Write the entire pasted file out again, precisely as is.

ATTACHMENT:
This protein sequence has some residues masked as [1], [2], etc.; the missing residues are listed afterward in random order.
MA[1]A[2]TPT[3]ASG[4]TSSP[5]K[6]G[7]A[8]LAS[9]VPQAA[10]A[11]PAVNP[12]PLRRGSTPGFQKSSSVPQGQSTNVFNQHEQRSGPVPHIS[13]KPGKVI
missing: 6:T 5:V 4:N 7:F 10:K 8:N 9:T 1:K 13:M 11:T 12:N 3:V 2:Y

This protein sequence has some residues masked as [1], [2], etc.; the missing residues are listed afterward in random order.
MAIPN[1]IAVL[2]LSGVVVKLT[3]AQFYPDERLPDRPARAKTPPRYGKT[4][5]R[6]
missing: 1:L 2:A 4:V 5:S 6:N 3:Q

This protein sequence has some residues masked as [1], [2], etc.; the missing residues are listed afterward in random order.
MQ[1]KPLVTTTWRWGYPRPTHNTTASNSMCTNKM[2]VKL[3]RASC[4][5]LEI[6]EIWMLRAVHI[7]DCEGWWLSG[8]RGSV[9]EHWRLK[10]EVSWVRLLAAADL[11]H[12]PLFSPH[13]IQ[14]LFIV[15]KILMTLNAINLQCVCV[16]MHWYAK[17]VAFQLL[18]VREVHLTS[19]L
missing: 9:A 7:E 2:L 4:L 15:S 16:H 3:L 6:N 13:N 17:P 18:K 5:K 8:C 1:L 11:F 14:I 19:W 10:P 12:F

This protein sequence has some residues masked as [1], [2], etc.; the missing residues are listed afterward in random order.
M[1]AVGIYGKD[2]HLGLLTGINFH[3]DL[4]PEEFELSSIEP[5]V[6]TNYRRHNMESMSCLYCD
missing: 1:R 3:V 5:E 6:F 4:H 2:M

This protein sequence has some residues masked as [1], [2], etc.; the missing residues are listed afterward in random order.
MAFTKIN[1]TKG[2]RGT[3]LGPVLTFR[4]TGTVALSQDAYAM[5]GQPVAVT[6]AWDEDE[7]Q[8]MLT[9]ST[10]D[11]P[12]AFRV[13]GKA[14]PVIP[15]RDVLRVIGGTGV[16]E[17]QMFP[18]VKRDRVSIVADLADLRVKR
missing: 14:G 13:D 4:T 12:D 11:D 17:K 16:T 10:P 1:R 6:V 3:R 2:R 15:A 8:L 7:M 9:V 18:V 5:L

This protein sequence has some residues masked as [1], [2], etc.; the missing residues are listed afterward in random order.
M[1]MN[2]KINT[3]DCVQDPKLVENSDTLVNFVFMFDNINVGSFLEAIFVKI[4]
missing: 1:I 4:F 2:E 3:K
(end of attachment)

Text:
This protein sequence has some residues masked as [1], [2], etc.; the missing residues are listed afterward in random order.
MA[1]A[2]TPT[3]ASG[4]TSSP[5]K[6]G[7]A[8]LAS[9]VPQAA[10]A[11]PAVNP[12]PLRRGSTPGFQKSSSVPQGQSTNVFNQHEQRSGPVPHIS[13]KPGKVI
missing: 6:T 5:V 4:N 7:F 10:K 8:N 9:T 1:K 13:M 11:T 12:N 3:V 2:Y

This protein sequence has some residues masked as [1], [2], etc.; the missing residues are listed afterward in random order.
MAIPN[1]IAVL[2]LSGVVVKLT[3]AQFYPDERLPDRPARAKTPPRYGKT[4][5]R[6]
missing: 1:L 2:A 4:V 5:S 6:N 3:Q

This protein sequence has some residues masked as [1], [2], etc.; the missing residues are listed afterward in random order.
MQ[1]KPLVTTTWRWGYPRPTHNTTASNSMCTNKM[2]VKL[3]RASC[4][5]LEI[6]EIWMLRAVHI[7]DCEGWWLSG[8]RGSV[9]EHWRLK[10]EVSWVRLLAAADL[11]H[12]PLFSPH[13]IQ[14]LFIV[15]KILMTLNAINLQCVCV[16]MHWYAK[17]VAFQLL[18]VREVHLTS[19]L
missing: 9:A 7:E 2:L 4:L 15:S 16:H 3:L 6:N 13:N 17:P 18:K 5:K 8:C 1:L 11:F 14:I 19:W 10:P 12:F

This protein sequence has some residues masked as [1], [2], etc.; the missing residues are listed afterward in random order.
M[1]AVGIYGKD[2]HLGLLTGINFH[3]DL[4]PEEFELSSIEP[5]V[6]TNYRRHNMESMSCLYCD
missing: 1:R 3:V 5:E 6:F 4:H 2:M

This protein sequence has some residues masked as [1], [2], etc.; the missing residues are listed afterward in random order.
MAFTKIN[1]TKG[2]RGT[3]LGPVLTFR[4]TGTVALSQDAYAM[5]GQPVAVT[6]AWDEDE[7]Q[8]MLT[9]ST[10]D[11]P[12]AFRV[13]GKA[14]PVIP[15]RDVLRVIGGTGV[16]E[17]QMFP[18]VKRDRVSIVADLADLRVKR
missing: 14:G 13:D 4:T 12:D 11:D 17:K 16:T 10:P 1:R 6:V 3:R 2:R 15:A 8:L 7:M 9:V 18:V 5:L

This protein sequence has some residues masked as [1], [2], etc.; the missing residues are listed afterward in random order.
M[1]MN[2]KINT[3]DCVQDPKLVENSDTLVNFVFMFDNINVGSFLEAIFVKI[4]
missing: 1:I 4:F 2:E 3:K